Just like several songs on Swimming In Mercury, there’s a Beatles influence to Drinking Alone. It’s the choice of instruments used, the way they’re combined and the cinematic lyrics and vocal. Before that, the bass and guitars combine to provide the perfect backdrop for Boo, who delivers a weary vocal: “it’s only now and then that you head for oblivion, shipwrecked in a bottle again, Drinking Alone”. Later, when the vocal drops out, the strolling arrangement becomes wistful when trad jazz clarinets joins the guitars, bass and piano. Soon, a rueful Boo sings: “it makes you want to laugh out loud, as you think of that old crowd.” They’re just one of the costs of “Drinking Alone,” in this poignant and powerful song about someone who climbed into a bottle and sadly, can’t escape.

Just a piano accompanies Boo on An Atheist In A Foxhole. It’s another poignant and ironic song. Like many people who call themselves an atheist, when they face a crisis in their life, they’re on their knees praying. They become hypocrites who through fear and desperation, embrace religion. Literally, it’s any port in a storm. This becomes apparent with the line: “if I had a rosary, I would turn it in my hand.” Meanwhile, strings sit above the piano before a guitar shimmers and glisten. Deep down, though Boo knows that there’s no one there to hear my call.”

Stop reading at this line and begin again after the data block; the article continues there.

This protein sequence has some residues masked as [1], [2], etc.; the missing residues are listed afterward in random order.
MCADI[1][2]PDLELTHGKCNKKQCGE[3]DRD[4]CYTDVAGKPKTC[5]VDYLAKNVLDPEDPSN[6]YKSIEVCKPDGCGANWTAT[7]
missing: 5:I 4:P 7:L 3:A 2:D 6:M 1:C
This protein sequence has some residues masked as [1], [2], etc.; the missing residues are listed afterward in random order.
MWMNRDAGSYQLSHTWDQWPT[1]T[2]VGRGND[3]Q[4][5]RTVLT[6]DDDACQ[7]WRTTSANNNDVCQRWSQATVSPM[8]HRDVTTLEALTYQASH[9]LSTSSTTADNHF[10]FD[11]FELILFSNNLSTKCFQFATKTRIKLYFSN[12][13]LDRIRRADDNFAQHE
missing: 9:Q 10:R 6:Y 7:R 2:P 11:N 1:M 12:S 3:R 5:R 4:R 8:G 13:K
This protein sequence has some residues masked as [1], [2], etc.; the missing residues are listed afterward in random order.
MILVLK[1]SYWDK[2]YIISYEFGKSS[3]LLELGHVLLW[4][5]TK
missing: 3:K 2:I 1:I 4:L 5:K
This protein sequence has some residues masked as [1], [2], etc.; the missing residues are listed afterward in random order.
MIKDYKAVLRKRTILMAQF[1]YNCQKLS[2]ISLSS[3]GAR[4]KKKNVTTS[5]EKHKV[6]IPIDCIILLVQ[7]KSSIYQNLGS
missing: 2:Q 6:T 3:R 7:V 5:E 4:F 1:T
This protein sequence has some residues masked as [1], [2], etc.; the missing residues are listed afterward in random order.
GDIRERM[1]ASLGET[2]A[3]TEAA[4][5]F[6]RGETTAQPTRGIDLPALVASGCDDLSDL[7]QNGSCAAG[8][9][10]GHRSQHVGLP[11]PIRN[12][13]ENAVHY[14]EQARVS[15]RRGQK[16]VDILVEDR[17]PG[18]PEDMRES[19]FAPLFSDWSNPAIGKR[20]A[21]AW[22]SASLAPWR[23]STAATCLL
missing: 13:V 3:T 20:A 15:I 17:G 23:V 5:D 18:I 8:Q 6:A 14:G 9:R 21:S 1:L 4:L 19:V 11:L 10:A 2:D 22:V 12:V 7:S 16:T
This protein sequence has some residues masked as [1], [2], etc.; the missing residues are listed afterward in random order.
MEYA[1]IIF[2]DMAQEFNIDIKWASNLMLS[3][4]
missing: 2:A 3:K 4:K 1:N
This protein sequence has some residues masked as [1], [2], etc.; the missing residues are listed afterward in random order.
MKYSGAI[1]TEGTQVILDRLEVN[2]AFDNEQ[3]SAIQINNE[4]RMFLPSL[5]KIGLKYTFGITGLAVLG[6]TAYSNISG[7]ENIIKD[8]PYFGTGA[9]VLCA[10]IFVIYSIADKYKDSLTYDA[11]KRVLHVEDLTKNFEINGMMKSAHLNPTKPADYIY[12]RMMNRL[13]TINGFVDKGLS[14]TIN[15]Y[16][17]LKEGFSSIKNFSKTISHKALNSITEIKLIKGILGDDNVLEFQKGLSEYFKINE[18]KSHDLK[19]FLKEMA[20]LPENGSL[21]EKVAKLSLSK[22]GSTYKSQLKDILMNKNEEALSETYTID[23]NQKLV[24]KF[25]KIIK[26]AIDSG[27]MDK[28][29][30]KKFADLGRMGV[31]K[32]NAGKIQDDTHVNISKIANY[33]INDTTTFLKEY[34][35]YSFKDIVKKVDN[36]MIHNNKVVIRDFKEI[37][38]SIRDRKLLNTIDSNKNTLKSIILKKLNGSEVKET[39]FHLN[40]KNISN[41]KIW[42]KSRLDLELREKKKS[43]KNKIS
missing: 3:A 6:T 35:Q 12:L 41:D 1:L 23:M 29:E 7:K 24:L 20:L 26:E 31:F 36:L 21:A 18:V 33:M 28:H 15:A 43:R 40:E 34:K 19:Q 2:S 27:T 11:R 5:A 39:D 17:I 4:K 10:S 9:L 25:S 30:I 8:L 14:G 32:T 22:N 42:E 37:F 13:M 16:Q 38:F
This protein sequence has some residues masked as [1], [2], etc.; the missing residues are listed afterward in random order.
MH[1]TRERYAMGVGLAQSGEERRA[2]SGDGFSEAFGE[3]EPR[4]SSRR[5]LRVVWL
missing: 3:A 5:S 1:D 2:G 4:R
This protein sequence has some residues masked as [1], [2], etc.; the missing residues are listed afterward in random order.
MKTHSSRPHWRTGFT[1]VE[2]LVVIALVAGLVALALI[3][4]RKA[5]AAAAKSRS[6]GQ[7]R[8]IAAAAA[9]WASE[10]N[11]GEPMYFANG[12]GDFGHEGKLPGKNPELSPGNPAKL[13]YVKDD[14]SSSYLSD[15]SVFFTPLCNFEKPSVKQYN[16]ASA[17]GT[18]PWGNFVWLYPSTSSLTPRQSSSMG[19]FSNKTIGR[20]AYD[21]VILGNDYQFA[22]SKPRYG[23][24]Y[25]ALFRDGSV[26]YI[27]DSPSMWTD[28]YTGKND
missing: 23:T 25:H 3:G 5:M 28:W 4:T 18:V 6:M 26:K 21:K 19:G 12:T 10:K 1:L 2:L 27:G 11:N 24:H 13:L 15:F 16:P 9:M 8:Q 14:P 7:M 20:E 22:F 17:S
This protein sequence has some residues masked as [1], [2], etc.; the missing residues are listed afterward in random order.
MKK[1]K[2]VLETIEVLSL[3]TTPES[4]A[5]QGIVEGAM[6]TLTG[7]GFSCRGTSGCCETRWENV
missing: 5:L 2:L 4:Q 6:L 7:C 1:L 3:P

Voice Behind The Curtain is a reminder that for a singer like Boo, the show must go on. It doesn’t matter if “his heart is hurting, hear you go again, stand in the spotlight taking what is yours.” They may receive applause, but deep down, their life can be a mess. However, onstage it’s a case of business as usual. Meanwhile, a guita, piano and later wistful strings accompany Boo on a song where he reflects on life as a modern day troubadour, in another carefully crafted song.

The introduction to Swimming in Mercury, which closes the album is almost jaunty. Just a piano accompanies Boo’s vocal as he sings: “I was a boy growing in up in suburbia, you showed the future to me, skinny and pale, Swimming in Mercury.” By then, Boo has been transported back in time, as he delivers a tender, wistful vocal. He remembers: “we didn’t care, we went everywhere, Swimming in Mercury.” When Boo’s vocal drops out, the piano ensures the spartan arrangement seems to waltz along, all the time, painting pictures.